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Discussion Starter #1
I am Italian born, ride a 04 Yamaha R1 but would give my left nut for a Ducati. found an S model and the local dealer for 10K and 7000 miles on it. I ride my Yamaha ever day, 6'1 and 250. I really want this bike but know very little about value. Im not worried about the maint ( seems simple enough). not crazy valvetronics or anything. its had the belts replaced and chain and other stuff.
Does anyone have an opinion about this.
Im not worried about what people say about comfort. I ride in the heat, rain and cold, basically all year around and dont think it would be an issue. But WOW they are beautiful. I would love to be a part of the Ducati family and add to my heritage.
Are there any specific issues with them or anything I would need to be aware of?

thanks for any input.
 

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To be brutally honest, keep the R1. Passion, not common sense drives us here. If you don't have the passion you will not overlook the shortcomings of a Ducati. I would suggest you try before you buy. This will give you far more insight as to what it is then to listen to what people say about it.
 

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Discussion Starter #7
I plan to keep the R1. I have 100K in mind for it. I would use the R1 as my daily for the most part. The Ducati would be my weekender "look at me" bike
 

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I am Italian born, ride a 04 Yamaha R1 but would give my left nut for a Ducati. found an S model and the local dealer for 10K and 7000 miles on it. I ride my Yamaha ever day, 6'1 and 250. I really want this bike but know very little about value. Im not worried about the maint ( seems simple enough). not crazy valvetronics or anything. its had the belts replaced and chain and other stuff.
Does anyone have an opinion about this.
Im not worried about what people say about comfort. I ride in the heat, rain and cold, basically all year around and dont think it would be an issue. But WOW they are beautiful. I would love to be a part of the Ducati family and add to my heritage.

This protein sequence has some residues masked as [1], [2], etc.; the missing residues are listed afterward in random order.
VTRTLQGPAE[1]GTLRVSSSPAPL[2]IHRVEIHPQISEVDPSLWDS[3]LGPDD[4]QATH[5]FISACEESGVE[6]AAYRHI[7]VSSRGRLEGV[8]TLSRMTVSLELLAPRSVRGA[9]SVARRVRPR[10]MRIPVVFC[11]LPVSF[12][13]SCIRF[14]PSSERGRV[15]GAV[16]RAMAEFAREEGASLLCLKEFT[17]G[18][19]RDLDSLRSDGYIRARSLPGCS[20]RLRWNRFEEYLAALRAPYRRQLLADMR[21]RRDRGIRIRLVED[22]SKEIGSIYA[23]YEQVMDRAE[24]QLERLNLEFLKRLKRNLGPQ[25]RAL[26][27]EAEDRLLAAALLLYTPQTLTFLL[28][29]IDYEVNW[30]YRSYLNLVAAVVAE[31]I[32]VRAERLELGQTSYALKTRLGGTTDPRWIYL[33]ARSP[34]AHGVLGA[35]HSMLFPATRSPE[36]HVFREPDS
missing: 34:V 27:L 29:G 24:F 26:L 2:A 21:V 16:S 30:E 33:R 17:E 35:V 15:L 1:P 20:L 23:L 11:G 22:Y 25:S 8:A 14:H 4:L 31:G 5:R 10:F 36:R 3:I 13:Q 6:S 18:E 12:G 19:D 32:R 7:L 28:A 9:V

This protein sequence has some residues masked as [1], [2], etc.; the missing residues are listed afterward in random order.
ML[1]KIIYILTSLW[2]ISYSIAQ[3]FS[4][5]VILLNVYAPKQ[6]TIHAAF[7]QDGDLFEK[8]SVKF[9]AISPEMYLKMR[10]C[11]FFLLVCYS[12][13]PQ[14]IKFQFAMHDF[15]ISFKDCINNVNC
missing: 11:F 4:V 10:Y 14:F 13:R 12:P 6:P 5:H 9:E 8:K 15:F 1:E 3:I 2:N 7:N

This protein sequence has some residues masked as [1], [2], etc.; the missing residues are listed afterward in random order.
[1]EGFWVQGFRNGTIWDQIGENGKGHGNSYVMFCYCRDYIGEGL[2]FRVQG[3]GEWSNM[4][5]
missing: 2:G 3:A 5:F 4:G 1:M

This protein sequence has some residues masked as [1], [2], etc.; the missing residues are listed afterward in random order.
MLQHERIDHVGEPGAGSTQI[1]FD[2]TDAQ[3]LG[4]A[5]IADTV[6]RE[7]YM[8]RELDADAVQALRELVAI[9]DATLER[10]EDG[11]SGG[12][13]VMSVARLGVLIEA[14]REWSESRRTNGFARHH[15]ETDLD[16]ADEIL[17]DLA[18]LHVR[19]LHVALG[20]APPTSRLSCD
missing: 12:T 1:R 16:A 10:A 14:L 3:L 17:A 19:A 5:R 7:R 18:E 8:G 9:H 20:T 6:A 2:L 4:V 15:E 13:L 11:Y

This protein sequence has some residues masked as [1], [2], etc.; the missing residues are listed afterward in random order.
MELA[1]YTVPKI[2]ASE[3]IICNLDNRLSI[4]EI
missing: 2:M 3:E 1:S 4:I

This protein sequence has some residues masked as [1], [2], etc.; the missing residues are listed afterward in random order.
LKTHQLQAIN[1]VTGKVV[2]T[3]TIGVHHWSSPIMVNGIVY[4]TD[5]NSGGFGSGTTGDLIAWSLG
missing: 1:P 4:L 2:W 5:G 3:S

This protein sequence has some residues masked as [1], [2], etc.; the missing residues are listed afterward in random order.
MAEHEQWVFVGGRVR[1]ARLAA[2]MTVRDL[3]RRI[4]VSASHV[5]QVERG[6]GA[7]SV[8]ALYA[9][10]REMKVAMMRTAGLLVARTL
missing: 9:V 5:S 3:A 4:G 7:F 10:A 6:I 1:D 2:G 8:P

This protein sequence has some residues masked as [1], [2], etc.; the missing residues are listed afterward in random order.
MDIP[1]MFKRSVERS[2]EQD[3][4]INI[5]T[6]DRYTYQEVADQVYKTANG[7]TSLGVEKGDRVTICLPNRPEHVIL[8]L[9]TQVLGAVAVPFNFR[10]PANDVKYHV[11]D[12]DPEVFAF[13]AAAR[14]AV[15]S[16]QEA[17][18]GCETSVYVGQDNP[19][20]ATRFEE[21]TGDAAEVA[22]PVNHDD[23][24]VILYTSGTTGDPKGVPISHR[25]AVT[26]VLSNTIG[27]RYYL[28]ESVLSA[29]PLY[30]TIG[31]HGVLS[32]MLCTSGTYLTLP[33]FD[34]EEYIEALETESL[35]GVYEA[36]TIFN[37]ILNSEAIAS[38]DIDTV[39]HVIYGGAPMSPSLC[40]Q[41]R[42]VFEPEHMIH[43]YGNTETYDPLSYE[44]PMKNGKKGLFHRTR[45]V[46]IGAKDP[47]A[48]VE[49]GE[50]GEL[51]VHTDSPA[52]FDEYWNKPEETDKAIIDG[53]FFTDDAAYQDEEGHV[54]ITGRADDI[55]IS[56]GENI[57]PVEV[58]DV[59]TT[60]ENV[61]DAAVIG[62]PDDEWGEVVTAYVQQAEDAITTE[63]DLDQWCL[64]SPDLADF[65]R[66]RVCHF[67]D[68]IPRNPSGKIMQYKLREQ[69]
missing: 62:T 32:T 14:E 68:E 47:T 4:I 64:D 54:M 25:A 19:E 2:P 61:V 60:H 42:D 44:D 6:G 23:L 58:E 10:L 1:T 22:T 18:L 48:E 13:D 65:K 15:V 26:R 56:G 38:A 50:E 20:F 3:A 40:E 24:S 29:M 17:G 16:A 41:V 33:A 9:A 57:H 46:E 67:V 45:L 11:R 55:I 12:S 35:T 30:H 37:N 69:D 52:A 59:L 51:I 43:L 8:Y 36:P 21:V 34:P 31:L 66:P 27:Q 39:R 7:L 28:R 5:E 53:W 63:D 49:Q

Are there any specific issues with them or anything I would need to be aware of?

thanks for any input.
You're not concerned about the "simple" maint, not concerned about comfort, so apparently you are looking for the things that don't work right or break.

Unfortunately Ducati has released bikes with fuel maps that are indicative of the problems with meeting regulations, but in general it seems that, at least in the posting society, that many Ducati owners are gong to strip the exhaust, O2 sensors, exhaust valves and catalytic converts off their bikes and install a performance fueling map anyway. Never mind that the planet would have choked itself out by now without catalytic converter. Then there's the problems with trying to use plastic fuel tanks at the same time that ethanol became a fuel component. There's immobilizer issues that security lock the display to the ECU. There is brake and clutch bleeding problem that have come about by less than stellar pre sale testing and design changes that change caliper positioning and hose locations just before production.

So, pretty much like any other relatively small production volume performance vehicle manufacturer. You have to love it despite these types of things. Then, there are people that just don't experience any of these problems, partly because they are less sensitive and partly because the mechanics have learned to work around some of them and why pester the customer with them? If you are the kind that is sensitive to a less than stellar fuel map or riding position, you should be thoroughly either test riding the bike to your satisfaction or be planning on aftermarket solutions unless the bike has already had them and there is a good chance of that.
 

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I plan to keep the R1. I have 100K in mind for it. I would use the R1 as my daily for the most part. The Ducati would be my weekender "look at me" bike
Really it depends on why you want it and what you want to do with it. Okay, and how much spare $$ you have lying around. The 1098 is designed the track, and they are notoriously uncomfortable to ride "around town"... they are geared for jerky takeoffs, they roast your nuts, the riding position puts a lot of strain on your hands/wrists/forearms/neck.